For background, Michigan voted in November to legalize recreational use of marijuana by adults who are 21 or older. About ten years earlier, Michigan voters approved the legalization of marijuana for medical purposes.
To help cut through the haze of confusion surrounding Michigan’s law, here is a snapshot of certain issues relevant to companies and employees:
- How much pot? Individuals who are 21 or older can possess or transport up to 2.5 ounces of marijuana. They can also grow up to 12 plants if they are not in public view. They may also share 2.5 ounces with others, but not for payment.
- Can a Drug-Free Workplaces Harsh a Buzz? Yes. Michigan law does not override employers policy for maintaining a drug-free workplace. Employers can (and should) adopt and enforce workplace policies on marijuana; have policies that prohibit marijuana use or influence on the job by employees and applicants; they must continue to comply with state or federal laws restricting the use of marijuana, and comply with marijuana restrictions in federal contracts or grants.
- Must Employers Accommodate Medical Marijuana? Employers generally do not have to accommodate any use of marijuana in the workplace. But be careful. We covered a court opinion that went against an employer who failed to accommodate a medical marijuana user. See Refusing to Hire Medical Marijuana User Found to be Unlawful Employment Discrimination. However, this decision is not binding on Michigan courts. And case law applicable to Michigan employers has generally found no legal obligation to accommodate medical marijuana use.
- Legal but still Illegal. While Michigan legalized marijuana, it is still illegal under federal law. This was a major concern when President Trump’s former Attorney General Jeff Sessions reversed Department of Justice policy to make marijuana prosecutions priority (so much for state’s rights). However, with Sessions gone it is unclear what focus if any, federal authorities will place on marijuana prosecutions. Practically, you would hope law enforcement officials will not expend taxpayer resources in going after recreational, low-level users.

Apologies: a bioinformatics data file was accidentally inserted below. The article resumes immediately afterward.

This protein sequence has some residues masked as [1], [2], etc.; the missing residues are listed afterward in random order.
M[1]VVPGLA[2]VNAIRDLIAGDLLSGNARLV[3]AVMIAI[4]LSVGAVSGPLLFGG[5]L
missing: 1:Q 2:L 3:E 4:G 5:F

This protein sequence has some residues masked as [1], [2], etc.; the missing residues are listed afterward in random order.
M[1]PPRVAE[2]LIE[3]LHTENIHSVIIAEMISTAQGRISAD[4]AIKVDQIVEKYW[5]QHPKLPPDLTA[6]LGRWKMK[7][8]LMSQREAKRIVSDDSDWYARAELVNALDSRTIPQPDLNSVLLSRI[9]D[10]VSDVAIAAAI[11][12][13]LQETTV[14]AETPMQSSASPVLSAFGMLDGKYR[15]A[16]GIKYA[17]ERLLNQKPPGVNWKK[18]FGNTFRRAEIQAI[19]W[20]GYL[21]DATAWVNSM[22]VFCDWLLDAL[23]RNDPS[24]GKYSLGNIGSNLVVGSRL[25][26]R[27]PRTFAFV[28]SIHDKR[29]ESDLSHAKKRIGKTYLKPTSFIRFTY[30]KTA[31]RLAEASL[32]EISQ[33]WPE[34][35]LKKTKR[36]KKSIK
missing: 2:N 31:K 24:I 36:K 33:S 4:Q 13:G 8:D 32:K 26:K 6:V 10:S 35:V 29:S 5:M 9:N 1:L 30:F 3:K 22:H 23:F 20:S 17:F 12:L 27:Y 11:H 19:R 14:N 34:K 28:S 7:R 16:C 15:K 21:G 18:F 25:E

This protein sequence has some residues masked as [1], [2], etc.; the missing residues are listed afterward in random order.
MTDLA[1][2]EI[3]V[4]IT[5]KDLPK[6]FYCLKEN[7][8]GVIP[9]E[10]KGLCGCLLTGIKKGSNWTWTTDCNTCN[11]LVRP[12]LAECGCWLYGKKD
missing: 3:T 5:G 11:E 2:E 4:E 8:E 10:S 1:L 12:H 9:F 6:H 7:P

The main piece of advice we are giving our business clients is to decide whether the business can remain “drug-free.” If there are no legal, contractual, regulatory or other restrictions, then decide whether it will maintain a “zero-tolerance” policy or allow legal recreational use by employees and job candidates and under what circumstances. Practically speaking, we understand many businesses are finding it impossible to fill positions or retain employees with a zero-tolerance policy.
Next, look at your company’s policies and procedures. You will likely need to update or clarify them. Here are a few areas of consideration:
- Clearly identify your company’s policy when it comes to legal, recreational marijuana use, especially in its hiring procedures. Because marijuana may be detected for weeks after use, one thing you want to avoid is wasting time interviewing and conducting pre-employment drug screening on a candidate who has consumed marijuana in the last couple of weeks.
- Remind employees that even if legal recreational marijuana use is permitted, employees must ensure that their on-the-job performance is not are not impaired. This is especially true for jobs covered by DOT regulations or involving the operation of equipment. And clarify that employees in positions covered by state or federal drug restrictions must continue to comply with those restrictions.
- Clarify when and under what circumstances the company may drug test. Also, make it clear anyone using alcohol or illegal drugs while on the job will be immediately disciplined up to and including termination.
- Educate managers and supervisors about their responsibilities for maintaining a safe and productive work environment. This education should include procedures for identifying and reporting concerns about drug use and impairment.
- Consistently apply your recreational marijuana policy. Otherwise, you may open your company up to an unlawful discrimination claim.
If you are a company that needs advice for how the legalization of marijuana affects your workplace, contact Michigan employment attorney Jason Shinn. Since 2001, he has represented clients, both individuals, and companies, in addressing federal and Michigan employment law issues, including issues involving medical marijuana and accommodations.